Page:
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by Robert DeFalco
on Sunday, May 21st, 2017 at 1:35pm.
As China's foreign exchange reserve rises, Mainland Chinese speculators have been replaced by Canadians in top US markets. The Real Deal reports that a new study from the National Association of Realtors refutes media messages to the contrary.
NAR March 2017 data from Realtor.com show Chinese buyers were absent from the list of top countries. Another country did top the list for almost every city though, Canada.
It's all because the Chinese government has tightened controls on exchange of their currency, the yuan. Beginning in 2017, real estate is no longer an approved purchase. Better Dwelling also carries the details.
Markets that Mainland Chinese buyers flooded over the past couple of years, are noticing substantial declines this year.
In fact the outflow of Chinese capital (which has been over $1 trillion since 2014) has not only stopped, in 2017 it has become an inflow.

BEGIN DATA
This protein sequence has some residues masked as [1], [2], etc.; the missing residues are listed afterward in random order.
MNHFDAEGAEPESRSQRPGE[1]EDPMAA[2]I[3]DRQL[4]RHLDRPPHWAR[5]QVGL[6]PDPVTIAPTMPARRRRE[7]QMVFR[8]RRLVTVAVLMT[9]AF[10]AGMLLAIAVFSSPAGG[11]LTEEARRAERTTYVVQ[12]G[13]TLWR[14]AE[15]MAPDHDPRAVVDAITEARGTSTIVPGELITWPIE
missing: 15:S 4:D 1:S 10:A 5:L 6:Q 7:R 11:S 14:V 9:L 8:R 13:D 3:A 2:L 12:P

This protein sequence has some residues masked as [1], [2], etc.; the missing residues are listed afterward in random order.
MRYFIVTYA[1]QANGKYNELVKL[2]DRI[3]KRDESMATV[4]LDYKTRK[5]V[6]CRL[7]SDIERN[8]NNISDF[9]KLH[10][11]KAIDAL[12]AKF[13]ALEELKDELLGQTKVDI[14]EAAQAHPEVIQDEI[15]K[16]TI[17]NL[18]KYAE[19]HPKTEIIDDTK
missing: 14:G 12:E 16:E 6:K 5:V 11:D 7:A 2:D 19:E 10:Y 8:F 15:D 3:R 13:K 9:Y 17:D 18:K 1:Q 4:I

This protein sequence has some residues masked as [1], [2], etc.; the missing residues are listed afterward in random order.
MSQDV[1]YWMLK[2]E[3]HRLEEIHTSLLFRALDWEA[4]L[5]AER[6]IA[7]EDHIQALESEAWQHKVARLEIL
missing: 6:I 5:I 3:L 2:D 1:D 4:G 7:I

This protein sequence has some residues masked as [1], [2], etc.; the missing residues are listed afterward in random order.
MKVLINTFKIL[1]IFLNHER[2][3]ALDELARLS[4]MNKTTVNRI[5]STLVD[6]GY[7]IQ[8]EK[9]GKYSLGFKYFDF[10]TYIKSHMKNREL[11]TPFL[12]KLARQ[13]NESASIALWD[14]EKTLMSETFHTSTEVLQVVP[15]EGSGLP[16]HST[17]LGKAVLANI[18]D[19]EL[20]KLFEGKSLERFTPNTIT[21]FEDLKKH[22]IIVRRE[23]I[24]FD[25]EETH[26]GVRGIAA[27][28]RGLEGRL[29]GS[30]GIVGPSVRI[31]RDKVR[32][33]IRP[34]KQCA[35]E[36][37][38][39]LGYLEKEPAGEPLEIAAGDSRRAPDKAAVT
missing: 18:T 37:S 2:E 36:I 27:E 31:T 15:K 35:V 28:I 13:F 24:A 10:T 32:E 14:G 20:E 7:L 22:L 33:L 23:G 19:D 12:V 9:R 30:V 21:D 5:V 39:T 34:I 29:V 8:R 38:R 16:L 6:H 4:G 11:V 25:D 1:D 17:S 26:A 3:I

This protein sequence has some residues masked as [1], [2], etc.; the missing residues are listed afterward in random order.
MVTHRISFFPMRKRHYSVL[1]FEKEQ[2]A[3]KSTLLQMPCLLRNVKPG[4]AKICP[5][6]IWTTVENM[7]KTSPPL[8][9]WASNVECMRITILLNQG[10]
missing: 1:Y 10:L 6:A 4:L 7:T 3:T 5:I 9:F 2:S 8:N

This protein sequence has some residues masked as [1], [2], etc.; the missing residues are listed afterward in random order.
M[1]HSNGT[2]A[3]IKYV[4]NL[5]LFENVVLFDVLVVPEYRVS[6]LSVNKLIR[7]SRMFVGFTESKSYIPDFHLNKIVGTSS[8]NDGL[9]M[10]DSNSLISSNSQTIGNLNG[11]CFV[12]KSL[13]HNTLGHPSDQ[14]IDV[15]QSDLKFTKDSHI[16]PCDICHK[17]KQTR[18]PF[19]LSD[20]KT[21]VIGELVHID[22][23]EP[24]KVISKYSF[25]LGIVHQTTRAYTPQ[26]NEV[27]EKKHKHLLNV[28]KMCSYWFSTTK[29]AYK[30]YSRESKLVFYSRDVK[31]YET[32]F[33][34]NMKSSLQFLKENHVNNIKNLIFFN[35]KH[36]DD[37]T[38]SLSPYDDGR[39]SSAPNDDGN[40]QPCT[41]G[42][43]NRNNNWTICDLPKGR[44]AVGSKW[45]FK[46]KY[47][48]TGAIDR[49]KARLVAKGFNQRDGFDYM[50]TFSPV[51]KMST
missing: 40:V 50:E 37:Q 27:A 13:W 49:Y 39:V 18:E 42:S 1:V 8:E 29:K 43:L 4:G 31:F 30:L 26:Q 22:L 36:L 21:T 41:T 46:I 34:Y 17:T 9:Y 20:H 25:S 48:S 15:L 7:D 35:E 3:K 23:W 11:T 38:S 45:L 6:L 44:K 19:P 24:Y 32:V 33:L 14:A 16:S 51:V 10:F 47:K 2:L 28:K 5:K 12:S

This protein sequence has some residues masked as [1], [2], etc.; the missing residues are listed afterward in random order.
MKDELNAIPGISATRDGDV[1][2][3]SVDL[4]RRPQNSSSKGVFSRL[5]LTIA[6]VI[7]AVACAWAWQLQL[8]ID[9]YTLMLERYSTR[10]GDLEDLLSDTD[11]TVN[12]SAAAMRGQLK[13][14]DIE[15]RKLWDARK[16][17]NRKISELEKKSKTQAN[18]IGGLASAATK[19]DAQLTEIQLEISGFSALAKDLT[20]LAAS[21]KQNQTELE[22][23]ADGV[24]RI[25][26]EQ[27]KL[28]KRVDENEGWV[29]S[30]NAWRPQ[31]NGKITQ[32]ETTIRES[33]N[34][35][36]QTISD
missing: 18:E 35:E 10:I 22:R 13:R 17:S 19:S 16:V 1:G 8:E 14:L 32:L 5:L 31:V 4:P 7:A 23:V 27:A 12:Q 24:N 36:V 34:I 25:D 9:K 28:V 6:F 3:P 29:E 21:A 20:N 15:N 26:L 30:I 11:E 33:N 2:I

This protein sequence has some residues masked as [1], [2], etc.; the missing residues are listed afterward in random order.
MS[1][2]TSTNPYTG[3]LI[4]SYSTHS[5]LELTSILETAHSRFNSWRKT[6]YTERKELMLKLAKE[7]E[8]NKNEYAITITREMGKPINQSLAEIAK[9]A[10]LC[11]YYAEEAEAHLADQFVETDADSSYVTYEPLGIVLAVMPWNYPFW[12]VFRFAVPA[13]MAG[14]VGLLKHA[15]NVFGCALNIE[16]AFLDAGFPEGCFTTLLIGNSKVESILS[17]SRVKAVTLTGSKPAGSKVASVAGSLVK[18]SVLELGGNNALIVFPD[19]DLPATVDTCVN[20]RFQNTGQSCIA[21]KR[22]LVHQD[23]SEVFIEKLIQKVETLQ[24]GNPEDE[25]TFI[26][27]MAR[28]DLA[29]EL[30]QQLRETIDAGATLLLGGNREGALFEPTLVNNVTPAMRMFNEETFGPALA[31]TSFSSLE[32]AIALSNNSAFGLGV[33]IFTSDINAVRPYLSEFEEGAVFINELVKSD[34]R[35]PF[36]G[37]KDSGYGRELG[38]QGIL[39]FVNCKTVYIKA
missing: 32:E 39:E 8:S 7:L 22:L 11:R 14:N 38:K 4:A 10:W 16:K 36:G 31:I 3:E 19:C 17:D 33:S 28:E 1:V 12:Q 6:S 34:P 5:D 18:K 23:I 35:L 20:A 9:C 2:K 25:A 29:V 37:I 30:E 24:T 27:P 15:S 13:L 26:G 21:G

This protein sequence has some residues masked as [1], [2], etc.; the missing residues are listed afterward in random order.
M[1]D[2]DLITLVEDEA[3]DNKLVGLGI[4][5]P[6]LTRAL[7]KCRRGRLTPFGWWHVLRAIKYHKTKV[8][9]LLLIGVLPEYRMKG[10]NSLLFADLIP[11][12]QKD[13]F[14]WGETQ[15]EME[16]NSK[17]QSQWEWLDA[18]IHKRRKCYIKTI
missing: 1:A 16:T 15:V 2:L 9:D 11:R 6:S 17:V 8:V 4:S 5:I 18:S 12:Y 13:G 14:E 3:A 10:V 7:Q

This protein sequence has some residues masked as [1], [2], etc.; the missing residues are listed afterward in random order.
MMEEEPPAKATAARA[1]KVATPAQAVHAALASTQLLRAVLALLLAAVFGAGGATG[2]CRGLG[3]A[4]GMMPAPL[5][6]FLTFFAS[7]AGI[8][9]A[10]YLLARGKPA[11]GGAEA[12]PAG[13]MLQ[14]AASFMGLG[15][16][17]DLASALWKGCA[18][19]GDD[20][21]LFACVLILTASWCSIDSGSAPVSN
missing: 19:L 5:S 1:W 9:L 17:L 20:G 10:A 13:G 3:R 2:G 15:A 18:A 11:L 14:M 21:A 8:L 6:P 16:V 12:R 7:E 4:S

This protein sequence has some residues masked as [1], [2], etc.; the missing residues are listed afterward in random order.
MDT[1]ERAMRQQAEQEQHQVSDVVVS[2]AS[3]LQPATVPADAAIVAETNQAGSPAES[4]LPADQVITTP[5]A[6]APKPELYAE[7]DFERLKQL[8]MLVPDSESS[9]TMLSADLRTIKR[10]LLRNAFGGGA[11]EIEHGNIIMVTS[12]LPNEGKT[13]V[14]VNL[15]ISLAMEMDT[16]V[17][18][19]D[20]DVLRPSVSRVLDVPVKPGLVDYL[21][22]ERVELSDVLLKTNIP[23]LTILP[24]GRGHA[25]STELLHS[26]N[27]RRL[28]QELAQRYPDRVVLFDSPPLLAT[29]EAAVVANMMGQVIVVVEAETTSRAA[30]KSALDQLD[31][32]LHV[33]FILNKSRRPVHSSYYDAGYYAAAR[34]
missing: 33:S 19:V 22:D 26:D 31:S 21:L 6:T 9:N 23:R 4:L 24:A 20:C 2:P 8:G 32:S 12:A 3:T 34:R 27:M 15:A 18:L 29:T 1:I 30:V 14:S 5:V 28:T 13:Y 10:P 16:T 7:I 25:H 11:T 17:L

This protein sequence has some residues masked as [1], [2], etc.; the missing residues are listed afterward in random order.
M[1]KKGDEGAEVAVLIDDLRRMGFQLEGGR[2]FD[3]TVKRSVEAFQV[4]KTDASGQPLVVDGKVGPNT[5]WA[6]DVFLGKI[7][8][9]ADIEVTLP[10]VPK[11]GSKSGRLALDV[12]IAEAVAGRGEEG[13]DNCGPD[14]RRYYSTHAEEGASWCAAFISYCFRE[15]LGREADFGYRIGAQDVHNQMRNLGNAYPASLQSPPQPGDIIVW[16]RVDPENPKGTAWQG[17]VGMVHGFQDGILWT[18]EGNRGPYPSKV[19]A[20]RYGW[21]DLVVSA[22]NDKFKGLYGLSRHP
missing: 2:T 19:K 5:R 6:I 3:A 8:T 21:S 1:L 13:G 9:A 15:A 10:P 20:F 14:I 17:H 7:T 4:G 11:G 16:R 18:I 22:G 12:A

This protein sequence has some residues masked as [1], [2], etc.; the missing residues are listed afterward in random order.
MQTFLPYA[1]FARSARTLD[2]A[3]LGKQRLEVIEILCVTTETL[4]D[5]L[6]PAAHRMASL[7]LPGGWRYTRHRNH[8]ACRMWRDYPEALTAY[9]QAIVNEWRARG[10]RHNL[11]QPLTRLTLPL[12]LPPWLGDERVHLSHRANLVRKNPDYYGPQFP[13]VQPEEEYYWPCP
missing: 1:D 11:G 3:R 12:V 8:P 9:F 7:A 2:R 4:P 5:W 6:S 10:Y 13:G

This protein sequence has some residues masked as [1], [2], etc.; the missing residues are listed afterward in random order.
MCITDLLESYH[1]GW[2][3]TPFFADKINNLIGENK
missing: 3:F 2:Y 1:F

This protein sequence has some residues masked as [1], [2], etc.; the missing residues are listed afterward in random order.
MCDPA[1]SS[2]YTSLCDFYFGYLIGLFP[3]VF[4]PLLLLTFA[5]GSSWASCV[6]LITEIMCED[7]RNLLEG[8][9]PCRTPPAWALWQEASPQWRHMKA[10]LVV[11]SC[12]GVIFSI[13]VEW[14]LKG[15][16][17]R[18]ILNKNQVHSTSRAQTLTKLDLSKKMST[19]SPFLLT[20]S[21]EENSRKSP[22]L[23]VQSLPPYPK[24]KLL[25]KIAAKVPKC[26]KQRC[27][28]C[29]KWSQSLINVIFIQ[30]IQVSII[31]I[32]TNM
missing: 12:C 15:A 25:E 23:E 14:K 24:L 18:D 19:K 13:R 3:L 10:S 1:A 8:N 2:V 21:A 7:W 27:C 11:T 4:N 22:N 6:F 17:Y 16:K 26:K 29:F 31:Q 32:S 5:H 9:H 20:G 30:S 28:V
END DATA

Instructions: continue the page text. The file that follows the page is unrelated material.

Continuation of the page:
Sloppy governments tried to pad poor economic growth by attracting easy money from Mainland Chinese buyers. Now that they’ve disappeared, governments are in for a rude awakening: The economies they’ve neglected over the past two years are in worse shape, as are the locals who tried to keep up with wealthy migrants by spending credit and accumulating massive debt. Now that those migrants are gone, all we’re left with is overleveraged locals, and a number of overseas buyers that will struggle to continue making mortgage payments.
And while Canadians have replaced the Chinese as the primary buyers in major markets, there is a different purpose to their purchase. 80 percent of Canadian buyers are non-residential, compared to 61 percent of Chinese buyers being likely to relocate to the US.
Now that China has cracked down on exporting capital for property, will attention turn to Canadian speculators? Or is the issue to most people who is buying, not why they are buying?